Contextualising and critically theorising corporate social responsibility reporting: Dynamics of the late Mubarak Era in Egypt

Mohamed Osman*, Sonja Gallhofer, Jim Haslam

*Corresponding author for this work

Research output: Contribution to journalArticlepeer-review

16 Citations (Scopus)


This study offers an in-depth contextualisation and critical analysis of corporate social responsibility (CSR) reporting embedded in the rich context of Egypt's late Mubarak era. It responds to calls for theoretically informed research into CSR reporting in diverse, including less developed country and historical, contexts. The study is informed by a critical theoretical, poststructuralist and post-Marxist reading of accounting (including CSR reporting) (see Gallhofer & Haslam, 2003, 2019; Brown, 2009, 2017; Dillard & Brown, 2012; Brown & Dillard, 2013; Gallhofer, Haslam, & Yonekura, 2015). Notably, the analysis draws from Gallhofer and Haslam (2019) understanding of accounting as a mix of emancipatory and repressive dimensions and as a dynamic practice that can become, overall, more (or less) emancipatory in shifting contexts. The study explores emancipatory and repressive actualities and potentialities of CSR reporting, including instances reflecting valued particularity, in the dynamics of Egypt's late Mubarak era, a multi-faceted, conflict-ridden, context reflecting forces of globalisation/globalism and technological change. Pursuing this, the study analyses material garnered via in-depth interviews (around perceptions of and attitudes towards CSR reporting) of key constituencies in the context. The study yields insights in terms of critical understanding and praxis, as envisaged in critical theorising.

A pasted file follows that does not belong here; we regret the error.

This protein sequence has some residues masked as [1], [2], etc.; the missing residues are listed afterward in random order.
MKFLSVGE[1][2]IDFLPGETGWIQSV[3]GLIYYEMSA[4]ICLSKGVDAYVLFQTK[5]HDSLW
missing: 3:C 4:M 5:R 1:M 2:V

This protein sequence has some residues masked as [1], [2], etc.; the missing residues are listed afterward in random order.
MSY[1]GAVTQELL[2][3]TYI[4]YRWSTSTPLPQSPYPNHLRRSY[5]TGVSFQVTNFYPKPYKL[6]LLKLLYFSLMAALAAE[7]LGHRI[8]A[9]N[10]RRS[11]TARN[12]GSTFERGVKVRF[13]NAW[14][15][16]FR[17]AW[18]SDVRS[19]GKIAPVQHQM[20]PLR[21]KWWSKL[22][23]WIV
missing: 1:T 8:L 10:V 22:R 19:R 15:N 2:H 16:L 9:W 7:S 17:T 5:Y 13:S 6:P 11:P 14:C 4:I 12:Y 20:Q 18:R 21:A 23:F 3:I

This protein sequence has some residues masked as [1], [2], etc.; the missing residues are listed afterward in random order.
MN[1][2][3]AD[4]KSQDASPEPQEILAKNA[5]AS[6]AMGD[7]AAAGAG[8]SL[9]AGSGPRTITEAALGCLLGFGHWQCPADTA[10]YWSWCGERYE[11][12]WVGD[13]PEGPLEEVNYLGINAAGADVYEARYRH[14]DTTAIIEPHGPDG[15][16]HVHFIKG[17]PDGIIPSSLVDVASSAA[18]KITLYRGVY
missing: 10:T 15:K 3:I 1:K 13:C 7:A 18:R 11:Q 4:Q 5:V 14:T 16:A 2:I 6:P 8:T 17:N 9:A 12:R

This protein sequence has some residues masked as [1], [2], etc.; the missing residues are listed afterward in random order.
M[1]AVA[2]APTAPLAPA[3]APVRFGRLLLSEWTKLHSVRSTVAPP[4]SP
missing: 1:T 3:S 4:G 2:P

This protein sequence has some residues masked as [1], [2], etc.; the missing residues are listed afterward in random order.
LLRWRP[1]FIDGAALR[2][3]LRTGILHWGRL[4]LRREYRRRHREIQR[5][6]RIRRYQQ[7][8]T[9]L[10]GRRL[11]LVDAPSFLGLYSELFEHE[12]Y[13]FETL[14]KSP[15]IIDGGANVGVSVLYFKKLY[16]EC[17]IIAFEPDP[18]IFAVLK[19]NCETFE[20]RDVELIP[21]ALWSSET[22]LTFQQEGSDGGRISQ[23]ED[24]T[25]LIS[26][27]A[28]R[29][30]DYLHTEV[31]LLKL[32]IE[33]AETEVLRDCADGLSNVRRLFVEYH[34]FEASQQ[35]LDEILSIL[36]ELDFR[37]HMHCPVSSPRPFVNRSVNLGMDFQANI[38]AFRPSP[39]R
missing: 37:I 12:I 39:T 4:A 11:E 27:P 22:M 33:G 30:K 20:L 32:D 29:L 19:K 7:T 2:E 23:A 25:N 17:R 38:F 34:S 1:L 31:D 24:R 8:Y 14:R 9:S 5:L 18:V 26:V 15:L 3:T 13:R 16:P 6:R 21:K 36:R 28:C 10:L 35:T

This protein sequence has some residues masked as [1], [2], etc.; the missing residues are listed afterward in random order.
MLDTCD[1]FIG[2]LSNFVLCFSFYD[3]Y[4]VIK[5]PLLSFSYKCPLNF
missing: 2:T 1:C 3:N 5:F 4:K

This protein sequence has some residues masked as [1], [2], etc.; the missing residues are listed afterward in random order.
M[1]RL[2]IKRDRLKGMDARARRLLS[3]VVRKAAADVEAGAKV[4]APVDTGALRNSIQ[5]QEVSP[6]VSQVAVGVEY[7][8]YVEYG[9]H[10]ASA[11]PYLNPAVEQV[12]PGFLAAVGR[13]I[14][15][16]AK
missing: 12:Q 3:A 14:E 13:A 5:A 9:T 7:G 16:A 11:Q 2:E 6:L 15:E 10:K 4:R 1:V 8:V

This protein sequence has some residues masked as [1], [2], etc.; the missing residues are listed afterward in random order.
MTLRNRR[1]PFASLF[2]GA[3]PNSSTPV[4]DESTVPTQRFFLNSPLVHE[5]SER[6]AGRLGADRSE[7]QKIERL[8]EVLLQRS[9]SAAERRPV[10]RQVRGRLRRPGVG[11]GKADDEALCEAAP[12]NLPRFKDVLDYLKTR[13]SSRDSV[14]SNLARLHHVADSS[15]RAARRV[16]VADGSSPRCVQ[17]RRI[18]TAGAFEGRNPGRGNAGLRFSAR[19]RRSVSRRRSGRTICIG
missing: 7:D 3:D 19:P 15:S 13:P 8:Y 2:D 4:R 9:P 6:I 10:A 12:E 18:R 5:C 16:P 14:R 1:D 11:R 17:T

Original languageEnglish
Article number102166
Number of pages24
JournalCritical Perspectives On Accounting
Early online date20 Mar 2020
Publication statusPublished - Jan 2021


  • CSR reporting
  • Egypt
  • Emancipatory accounting


Dive into the research topics of 'Contextualising and critically theorising corporate social responsibility reporting: Dynamics of the late Mubarak Era in Egypt'. Together they form a unique fingerprint.

Cite this